Math PK-2

Systems Change
Math PK-2 > Strategies > Explaining Their Thinking

Explaining Their Thinking


When students explain their thinking process aloud with guidance in response to questions or prompts, they recognize the strategies they use and solidify their understanding. Think-alouds require students to reflect on the details of a problem, the steps needed to solve it, and the reasoning behind those decisions. They can also be used as formative assessment to monitor students' understanding and address any misconceptions. Research cautions that this strategy is most effective when students are prompted with specific protocols or questions, and that prompts should be carefully aligned with target learning outcomes so students avoid reinforcing incorrect approaches or choices.

Use It in the Classroom

Watch how this kindergarten teacher models using a think-aloud to solve a word problem. As she verbalizes her thinking, she incorporates mathematical vocabulary while walking through her problem-solving process.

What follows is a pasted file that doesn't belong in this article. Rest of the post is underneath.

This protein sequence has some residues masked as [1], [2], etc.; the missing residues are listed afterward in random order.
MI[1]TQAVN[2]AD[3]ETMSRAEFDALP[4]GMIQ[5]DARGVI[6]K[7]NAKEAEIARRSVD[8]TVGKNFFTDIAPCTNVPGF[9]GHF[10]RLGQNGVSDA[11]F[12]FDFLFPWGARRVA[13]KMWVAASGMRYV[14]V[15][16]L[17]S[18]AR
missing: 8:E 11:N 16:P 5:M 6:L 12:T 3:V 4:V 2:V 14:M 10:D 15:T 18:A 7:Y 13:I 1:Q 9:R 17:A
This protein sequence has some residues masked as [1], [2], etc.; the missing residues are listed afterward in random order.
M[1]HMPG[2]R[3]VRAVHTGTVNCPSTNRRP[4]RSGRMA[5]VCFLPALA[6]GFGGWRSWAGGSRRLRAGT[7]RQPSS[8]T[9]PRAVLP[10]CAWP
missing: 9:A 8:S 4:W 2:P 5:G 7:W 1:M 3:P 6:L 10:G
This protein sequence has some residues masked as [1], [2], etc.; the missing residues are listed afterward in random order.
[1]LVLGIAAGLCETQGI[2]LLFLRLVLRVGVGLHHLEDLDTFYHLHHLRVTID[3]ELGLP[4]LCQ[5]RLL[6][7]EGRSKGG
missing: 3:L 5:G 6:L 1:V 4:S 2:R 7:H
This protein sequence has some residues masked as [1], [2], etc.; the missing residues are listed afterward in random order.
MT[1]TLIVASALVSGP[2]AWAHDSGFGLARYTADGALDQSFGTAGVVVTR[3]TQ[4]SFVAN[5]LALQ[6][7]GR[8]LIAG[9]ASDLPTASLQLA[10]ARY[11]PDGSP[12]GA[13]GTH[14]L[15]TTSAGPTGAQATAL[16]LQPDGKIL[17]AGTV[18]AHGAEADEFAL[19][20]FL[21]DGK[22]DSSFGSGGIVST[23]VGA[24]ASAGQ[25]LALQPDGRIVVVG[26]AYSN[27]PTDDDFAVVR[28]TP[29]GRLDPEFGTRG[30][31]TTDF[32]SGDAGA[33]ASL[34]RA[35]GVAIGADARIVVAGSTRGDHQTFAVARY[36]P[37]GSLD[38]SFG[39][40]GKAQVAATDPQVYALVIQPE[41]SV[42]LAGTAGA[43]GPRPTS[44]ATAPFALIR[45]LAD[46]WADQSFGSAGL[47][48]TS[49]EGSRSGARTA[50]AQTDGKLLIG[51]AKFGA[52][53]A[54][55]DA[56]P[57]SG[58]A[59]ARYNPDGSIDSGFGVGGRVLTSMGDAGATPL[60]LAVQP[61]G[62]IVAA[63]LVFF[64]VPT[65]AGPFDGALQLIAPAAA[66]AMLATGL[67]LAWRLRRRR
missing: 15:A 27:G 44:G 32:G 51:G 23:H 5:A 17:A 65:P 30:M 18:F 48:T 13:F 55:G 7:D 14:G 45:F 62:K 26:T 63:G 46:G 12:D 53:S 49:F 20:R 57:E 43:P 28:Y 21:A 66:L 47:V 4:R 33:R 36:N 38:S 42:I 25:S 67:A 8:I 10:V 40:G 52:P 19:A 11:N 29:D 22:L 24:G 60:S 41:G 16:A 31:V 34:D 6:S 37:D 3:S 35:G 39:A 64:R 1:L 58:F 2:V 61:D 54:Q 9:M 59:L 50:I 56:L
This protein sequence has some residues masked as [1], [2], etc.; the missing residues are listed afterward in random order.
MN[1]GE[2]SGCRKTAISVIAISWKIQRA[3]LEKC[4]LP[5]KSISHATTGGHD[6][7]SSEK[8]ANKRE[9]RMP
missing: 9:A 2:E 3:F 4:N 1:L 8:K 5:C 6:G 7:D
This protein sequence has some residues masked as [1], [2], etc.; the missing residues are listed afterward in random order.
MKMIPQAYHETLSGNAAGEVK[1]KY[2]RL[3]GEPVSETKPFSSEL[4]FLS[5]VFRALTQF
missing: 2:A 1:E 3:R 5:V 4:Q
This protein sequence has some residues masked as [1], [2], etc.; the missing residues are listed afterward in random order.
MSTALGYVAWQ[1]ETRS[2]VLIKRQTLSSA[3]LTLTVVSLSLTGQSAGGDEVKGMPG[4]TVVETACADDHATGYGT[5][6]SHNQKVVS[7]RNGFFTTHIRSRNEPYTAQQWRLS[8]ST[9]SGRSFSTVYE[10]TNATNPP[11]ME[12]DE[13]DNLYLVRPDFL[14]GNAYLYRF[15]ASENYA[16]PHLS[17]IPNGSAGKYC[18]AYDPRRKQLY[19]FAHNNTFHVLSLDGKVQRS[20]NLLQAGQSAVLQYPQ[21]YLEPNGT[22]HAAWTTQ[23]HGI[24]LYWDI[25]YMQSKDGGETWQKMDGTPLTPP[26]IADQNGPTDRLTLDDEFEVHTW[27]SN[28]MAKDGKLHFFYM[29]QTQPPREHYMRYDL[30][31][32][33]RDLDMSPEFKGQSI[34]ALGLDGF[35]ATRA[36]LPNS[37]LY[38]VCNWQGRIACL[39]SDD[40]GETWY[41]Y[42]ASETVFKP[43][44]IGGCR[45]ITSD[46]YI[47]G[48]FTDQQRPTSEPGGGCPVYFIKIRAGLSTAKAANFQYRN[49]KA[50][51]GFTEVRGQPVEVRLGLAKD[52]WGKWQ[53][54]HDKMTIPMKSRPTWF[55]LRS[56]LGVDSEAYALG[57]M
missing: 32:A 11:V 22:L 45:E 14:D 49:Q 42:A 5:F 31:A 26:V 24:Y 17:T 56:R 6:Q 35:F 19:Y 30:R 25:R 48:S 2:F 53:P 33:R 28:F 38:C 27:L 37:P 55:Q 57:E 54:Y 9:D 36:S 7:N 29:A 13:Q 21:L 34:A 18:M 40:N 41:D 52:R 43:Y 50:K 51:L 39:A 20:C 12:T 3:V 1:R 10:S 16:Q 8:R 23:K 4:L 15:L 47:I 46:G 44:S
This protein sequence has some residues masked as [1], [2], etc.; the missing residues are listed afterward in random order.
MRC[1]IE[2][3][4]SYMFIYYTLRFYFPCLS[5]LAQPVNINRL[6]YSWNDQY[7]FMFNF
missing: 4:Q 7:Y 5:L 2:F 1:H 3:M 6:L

• Teachers can and should model thinking aloud, but they are especially important for students to experience for themselves. As students talk through an assignment that requires shifting between strategies and tasks, they build their Cognitive Flexibility. Teachers can also reinforce specific math skills, like Arithmetic Fact Retrieval and Operations, through multiple think-alouds, during which students verbally repeat information to support remembering and understanding.
  • Design It into Your Product

    Videos are chosen as examples of strategies in action. These choices are not endorsements of the products or evidence of use of research to develop the feature.

    Starting at 1:26, learn how digital portfolios like Seesaw allow students to take photos of their math work and record their thinking.

  • Products can facilitate think-alouds by recording the audio of learners while they verbalize their mathematical thinking. Teachers can listen to these recordings and give feedback. These records of thought can be also powerful reflective learning tools where students listen to older recordings to see their growth.
  • Factors Supported by this Strategy